Roshanak emphasized the importance of modesty and decency when it came to students’ clothing choices and manners. She regularly inspected their nails to ensure they were kept tidy and were not too long, and she did not approve of short skirts. Both students and teachers were required to wear a uniform at her school.

Even though Roshanak considered herself to be a socialist rather than a religious person, the school taught religious studies and employed Muslim, Christian and Baha’i teachers. At the time, Rasht was a relatively liberal city and this gave her more freedom in running her school the way she wanted.

Little is known about Roshanak's private life. Some accounts say she was married for a short time, although it remains unknown whether her husband died or the couple divorced. She remained single most of her life and never had children, but she was the guardian for two of her father's youngest children, Hedayatollah and Muluk. The latter lived with her throughout her life and taught at her school, acting as her deputy.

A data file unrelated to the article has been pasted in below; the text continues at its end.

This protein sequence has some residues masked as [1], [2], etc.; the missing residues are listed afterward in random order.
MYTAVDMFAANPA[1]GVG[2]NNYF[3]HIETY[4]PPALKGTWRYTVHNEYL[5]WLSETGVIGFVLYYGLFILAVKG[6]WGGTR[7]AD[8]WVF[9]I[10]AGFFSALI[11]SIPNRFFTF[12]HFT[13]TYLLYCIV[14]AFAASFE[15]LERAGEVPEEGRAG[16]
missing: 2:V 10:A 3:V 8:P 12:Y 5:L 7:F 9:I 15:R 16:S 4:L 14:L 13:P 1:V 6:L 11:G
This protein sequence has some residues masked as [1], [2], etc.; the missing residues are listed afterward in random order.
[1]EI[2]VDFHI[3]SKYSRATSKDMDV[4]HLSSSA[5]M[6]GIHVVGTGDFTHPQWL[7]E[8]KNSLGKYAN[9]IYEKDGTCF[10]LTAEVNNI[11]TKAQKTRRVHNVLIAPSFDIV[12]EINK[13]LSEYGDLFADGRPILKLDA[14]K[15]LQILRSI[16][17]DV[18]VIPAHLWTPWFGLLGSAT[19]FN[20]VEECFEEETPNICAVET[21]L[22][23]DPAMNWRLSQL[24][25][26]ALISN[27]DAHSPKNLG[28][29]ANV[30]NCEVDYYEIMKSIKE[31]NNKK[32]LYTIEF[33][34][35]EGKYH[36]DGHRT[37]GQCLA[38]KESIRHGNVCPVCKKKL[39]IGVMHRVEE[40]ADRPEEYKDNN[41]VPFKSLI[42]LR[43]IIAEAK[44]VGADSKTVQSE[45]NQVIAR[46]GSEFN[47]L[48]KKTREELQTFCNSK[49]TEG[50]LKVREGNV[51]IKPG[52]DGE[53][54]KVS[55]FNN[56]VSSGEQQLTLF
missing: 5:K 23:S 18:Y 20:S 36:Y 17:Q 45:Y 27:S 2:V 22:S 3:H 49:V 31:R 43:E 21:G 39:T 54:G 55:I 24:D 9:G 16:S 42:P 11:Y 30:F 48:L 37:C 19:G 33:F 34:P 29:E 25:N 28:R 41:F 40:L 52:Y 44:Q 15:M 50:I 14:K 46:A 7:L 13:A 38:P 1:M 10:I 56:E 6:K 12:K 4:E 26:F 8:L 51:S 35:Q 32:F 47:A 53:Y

Politics was very important to Roshanak. The government of nationalist Mohammad Mossadegh (1951-53), who nationalized the Iranian oil industry and tried to make Iran more independent and self-sufficient, issued bonds to help its finances, and Saadat Nesvan school sold more national bonds than any other school in Rasht.

Roshanak suffered from various illnesses and, in the spring of 1959, she traveled to Tehran for treatment, accompanied by her sister Moluk and her sister’s children. But treatments did not work. She died in hospital and was buried in Ibn Babvieh Cemetery in the town of Rey, south of Tehran.

Her school continued its work until the 1979 Islamic Revolution. After that it remained open but its name was changed to Esmat (Chastity) despite objections by the people of Rasht who wanted to keep the memory of Roshanak Nodoost and her accomplishments alive.